This Group Just Sued a New York School to Demand Free Education
American inventor Peter Cooper founded Manhattan-based Cooper Union for the Advancement of Science and Art with one goal: to provide education that was “free and open to all.” The institution has since observed a 150-year tradition of no tuition. But beginning this fall, students will have to pony up more than $19,000 annually to go to the college. After a year of protests—including a two-month occupation of the school president’s office, which was documented in the film Ivory Tower—students, professors, and alumni have joined forces to file a lawsuit against Cooper Union’s board of trustees.
The Committee to Save Cooper Union went to the New York State Supreme Court last week to seek an injunction just in time to stop the college’s plan to start charging tuition this year. The petition asks for the formation of the Associates of Cooper Union, an elected council, to keep the board of trustees in check. It also demands an audit of Cooper Union’s finances, alleging that the trustees weakened the financial health of the college when they built a $165 million building that was completed in 2009.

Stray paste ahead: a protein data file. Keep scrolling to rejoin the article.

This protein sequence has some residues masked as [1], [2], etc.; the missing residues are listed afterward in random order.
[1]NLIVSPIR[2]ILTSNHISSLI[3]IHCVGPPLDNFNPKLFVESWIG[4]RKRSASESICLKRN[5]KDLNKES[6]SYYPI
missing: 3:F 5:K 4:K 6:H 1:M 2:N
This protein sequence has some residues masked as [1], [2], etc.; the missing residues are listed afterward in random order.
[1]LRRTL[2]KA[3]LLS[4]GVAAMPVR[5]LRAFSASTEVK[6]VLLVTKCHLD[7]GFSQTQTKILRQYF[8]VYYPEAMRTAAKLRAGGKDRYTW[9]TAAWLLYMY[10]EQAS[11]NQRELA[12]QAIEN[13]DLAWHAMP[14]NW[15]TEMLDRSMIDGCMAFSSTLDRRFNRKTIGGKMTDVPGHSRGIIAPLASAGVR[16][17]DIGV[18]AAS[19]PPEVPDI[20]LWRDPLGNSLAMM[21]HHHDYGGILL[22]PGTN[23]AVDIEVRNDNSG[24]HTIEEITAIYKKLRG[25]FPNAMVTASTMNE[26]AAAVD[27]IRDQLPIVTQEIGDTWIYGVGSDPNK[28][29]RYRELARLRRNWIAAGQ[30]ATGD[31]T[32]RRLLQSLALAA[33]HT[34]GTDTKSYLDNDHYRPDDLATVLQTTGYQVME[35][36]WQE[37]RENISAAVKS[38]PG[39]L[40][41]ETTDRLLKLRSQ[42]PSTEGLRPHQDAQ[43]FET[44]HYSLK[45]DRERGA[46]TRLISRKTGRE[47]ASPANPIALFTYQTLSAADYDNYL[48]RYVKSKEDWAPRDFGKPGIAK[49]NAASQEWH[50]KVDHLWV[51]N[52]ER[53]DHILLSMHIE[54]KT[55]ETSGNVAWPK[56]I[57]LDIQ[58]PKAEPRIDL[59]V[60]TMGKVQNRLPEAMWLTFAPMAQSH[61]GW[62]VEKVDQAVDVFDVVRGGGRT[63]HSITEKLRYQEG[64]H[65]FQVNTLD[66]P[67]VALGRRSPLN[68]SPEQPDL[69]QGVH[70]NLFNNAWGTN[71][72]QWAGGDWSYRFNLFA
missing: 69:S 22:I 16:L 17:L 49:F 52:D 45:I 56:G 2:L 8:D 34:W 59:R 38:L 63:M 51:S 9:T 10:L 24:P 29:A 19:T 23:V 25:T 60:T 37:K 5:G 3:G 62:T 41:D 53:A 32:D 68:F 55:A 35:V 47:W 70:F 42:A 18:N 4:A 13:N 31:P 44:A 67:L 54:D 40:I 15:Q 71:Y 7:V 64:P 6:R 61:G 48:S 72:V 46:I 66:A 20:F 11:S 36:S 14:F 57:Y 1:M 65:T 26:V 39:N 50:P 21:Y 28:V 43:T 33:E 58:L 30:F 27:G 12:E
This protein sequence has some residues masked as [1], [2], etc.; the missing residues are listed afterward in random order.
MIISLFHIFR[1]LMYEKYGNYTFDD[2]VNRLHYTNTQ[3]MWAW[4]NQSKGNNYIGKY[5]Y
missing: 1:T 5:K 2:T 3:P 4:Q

Justin Harmon, a spokesperson for Cooper Union, told The Wall Street Journal, “The decision to charge tuition was tremendously difficult, and every member of the Cooper community feels the profound effect it has had.… We are disappointed that the Committee to Save Cooper Union would choose costly litigation over constructive conversation.”
According to Casey Gollan, a Cooper Union alumni and CSCU member, an elected group put together a financial plan last year to sustain the school while keeping its tradition of free education. President Jamshed Bharucha and the board rejected it after review. “At that point it became clear that it’s not a financial decision that the board is charging tuition. They just don’t believe in free education,” Gollan says.
CSCU started a crowdfunding campaign last month to pay for the legal fees and expects proceedings within the next three months. If the group achieves its goal of preserving free tuition at the school, any leftover funds will be donated to Cooper Union. If the college executes its plan to charge fees, CSCU promises to donate the remaining crowdsourced money to a “worthy educational cause.”
For Gollan, who graduated in 2013, it’s not just about the education of future Cooper Union students. “We’re talking about this general idea that education should be free to all,” he says. “It’s the foundation of society and democracy.”
TakePart’s parent company, Participant Media, is collaborating with Samuel Goldwyn Films on the distribution of the documentary Ivory Tower.